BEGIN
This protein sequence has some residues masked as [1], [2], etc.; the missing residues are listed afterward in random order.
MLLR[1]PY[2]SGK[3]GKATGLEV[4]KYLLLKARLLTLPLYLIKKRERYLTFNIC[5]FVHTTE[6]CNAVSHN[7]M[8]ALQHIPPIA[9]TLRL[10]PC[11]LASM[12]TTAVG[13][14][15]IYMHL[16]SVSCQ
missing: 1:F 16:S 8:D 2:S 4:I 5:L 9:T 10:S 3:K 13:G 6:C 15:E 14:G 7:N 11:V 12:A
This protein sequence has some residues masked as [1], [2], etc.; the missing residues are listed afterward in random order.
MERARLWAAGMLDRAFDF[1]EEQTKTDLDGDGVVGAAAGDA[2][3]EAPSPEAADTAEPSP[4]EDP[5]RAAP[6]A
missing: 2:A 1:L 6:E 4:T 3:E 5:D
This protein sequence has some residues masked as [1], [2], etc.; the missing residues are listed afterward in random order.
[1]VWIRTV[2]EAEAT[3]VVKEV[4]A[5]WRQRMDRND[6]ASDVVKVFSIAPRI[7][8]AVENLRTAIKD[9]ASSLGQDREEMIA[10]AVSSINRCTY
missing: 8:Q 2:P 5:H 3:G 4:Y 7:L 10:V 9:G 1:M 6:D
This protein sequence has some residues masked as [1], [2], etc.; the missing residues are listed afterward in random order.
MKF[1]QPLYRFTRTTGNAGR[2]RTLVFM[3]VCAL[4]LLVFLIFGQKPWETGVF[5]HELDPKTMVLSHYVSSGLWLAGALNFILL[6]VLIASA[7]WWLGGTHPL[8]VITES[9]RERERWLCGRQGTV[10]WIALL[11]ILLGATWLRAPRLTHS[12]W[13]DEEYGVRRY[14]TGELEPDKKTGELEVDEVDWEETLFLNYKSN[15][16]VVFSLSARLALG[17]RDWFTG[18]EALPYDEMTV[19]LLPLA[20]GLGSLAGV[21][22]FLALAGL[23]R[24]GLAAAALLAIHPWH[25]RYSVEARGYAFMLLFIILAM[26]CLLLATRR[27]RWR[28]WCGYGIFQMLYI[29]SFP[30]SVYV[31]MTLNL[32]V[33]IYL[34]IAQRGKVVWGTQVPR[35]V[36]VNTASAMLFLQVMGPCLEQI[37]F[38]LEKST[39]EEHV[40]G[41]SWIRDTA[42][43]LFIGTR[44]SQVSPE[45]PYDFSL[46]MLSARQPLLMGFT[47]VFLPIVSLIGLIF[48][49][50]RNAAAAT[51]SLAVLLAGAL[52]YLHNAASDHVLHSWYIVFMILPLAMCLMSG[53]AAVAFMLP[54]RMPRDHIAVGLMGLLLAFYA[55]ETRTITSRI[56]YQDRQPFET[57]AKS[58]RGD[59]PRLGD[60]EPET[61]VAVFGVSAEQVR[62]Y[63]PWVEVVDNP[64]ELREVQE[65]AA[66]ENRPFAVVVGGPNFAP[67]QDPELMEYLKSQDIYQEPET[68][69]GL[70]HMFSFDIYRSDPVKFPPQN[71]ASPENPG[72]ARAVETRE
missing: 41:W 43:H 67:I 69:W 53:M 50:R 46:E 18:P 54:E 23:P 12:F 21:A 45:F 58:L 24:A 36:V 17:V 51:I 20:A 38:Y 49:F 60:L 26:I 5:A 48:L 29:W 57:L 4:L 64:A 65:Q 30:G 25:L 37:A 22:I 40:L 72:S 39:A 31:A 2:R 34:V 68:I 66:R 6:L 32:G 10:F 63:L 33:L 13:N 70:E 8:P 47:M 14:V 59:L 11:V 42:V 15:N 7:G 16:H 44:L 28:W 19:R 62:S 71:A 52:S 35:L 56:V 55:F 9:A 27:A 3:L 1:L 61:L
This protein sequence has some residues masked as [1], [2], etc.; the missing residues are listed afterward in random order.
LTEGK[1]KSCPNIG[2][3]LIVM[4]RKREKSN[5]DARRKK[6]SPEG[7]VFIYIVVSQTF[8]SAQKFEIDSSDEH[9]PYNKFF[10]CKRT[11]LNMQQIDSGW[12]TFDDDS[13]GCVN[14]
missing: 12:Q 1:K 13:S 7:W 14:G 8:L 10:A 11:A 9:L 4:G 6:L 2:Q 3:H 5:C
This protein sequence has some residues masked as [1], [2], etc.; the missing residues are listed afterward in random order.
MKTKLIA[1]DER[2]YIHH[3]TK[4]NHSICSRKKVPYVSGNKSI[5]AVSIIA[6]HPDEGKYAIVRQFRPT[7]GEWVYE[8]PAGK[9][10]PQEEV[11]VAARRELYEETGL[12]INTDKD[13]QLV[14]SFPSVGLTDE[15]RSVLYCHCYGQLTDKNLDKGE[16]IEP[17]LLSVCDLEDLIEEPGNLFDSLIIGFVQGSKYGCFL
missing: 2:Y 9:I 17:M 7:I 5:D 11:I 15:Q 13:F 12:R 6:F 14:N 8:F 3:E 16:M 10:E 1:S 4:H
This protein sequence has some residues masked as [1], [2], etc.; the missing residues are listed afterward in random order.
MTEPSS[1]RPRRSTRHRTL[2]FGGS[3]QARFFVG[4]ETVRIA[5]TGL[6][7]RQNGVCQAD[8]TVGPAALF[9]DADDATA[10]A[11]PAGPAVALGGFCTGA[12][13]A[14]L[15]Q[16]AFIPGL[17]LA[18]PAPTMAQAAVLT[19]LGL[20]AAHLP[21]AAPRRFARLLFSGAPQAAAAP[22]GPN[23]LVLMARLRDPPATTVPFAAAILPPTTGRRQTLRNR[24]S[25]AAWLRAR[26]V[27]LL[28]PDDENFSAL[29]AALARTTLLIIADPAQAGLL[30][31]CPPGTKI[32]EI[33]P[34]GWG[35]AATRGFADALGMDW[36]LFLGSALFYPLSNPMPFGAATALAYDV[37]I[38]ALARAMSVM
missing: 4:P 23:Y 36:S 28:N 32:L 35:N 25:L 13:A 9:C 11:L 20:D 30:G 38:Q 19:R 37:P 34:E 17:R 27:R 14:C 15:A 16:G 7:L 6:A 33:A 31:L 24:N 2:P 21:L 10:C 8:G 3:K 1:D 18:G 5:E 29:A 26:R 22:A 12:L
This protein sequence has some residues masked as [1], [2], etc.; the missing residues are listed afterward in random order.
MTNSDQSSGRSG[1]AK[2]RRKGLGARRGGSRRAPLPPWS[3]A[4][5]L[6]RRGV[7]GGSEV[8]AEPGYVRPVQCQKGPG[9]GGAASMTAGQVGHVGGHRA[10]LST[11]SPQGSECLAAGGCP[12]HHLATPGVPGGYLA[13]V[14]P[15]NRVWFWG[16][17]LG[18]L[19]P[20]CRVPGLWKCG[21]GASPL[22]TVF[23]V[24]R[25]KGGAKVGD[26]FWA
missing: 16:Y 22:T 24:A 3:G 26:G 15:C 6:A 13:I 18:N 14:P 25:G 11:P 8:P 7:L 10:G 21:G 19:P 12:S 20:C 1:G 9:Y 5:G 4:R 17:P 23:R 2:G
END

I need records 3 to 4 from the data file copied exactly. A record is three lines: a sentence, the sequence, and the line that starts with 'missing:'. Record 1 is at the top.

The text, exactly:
This protein sequence has some residues masked as [1], [2], etc.; the missing residues are listed afterward in random order.
[1]VWIRTV[2]EAEAT[3]VVKEV[4]A[5]WRQRMDRND[6]ASDVVKVFSIAPRI[7][8]AVENLRTAIKD[9]ASSLGQDREEMIA[10]AVSSINRCTY
missing: 8:Q 2:P 5:H 3:G 4:Y 7:L 10:V 9:G 1:M 6:D
This protein sequence has some residues masked as [1], [2], etc.; the missing residues are listed afterward in random order.
MKF[1]QPLYRFTRTTGNAGR[2]RTLVFM[3]VCAL[4]LLVFLIFGQKPWETGVF[5]HELDPKTMVLSHYVSSGLWLAGALNFILL[6]VLIASA[7]WWLGGTHPL[8]VITES[9]RERERWLCGRQGTV[10]WIALL[11]ILLGATWLRAPRLTHS[12]W[13]DEEYGVRRY[14]TGELEPDKKTGELEVDEVDWEETLFLNYKSN[15][16]VVFSLSARLALG[17]RDWFTG[18]EALPYDEMTV[19]LLPLA[20]GLGSLAGV[21][22]FLALAGL[23]R[24]GLAAAALLAIHPWH[25]RYSVEARGYAFMLLFIILAM[26]CLLLATRR[27]RWR[28]WCGYGIFQMLYI[29]SFP[30]SVYV[31]MTLNL[32]V[33]IYL[34]IAQRGKVVWGTQVPR[35]V[36]VNTASAMLFLQVMGPCLEQI[37]F[38]LEKST[39]EEHV[40]G[41]SWIRDTA[42][43]LFIGTR[44]SQVSPE[45]PYDFSL[46]MLSARQPLLMGFT[47]VFLPIVSLIGLIF[48][49][50]RNAAAAT[51]SLAVLLAGAL[52]YLHNAASDHVLHSWYIVFMILPLAMCLMSG[53]AAVAFMLP[54]RMPRDHIAVGLMGLLLAFYA[55]ETRTITSRI[56]YQDRQPFET[57]AKS[58]RGD[59]PRLGD[60]EPET[61]VAVFGVSAEQVR[62]Y[63]PWVEVVDNP[64]ELREVQE[65]AA[66]ENRPFAVVVGGPNFAP[67]QDPELMEYLKSQDIYQEPET[68][69]GL[70]HMFSFDIYRSDPVKFPPQN[71]ASPENPG[72]ARAVETRE
missing: 41:W 43:H 67:I 69:W 53:M 50:R 46:E 18:P 54:E 23:P 12:F 21:A 45:F 58:L 24:A 36:V 17:V 51:I 20:A 38:Y 49:F 60:L 26:I 5:A 48:L 29:W 57:L 4:L 64:A 65:Q 30:G 25:L 37:A 22:I 40:L 72:S 39:A 31:A 2:R 34:V 68:I 66:R 6:L 32:G 10:F 63:L 33:L 13:N 70:E 8:P 47:M 14:V 59:L 11:V 42:V 15:N 7:G 16:H 44:L 28:W 19:R 62:S 71:A 52:S 35:L 56:V 55:F 9:A 27:A 3:L 1:L 61:L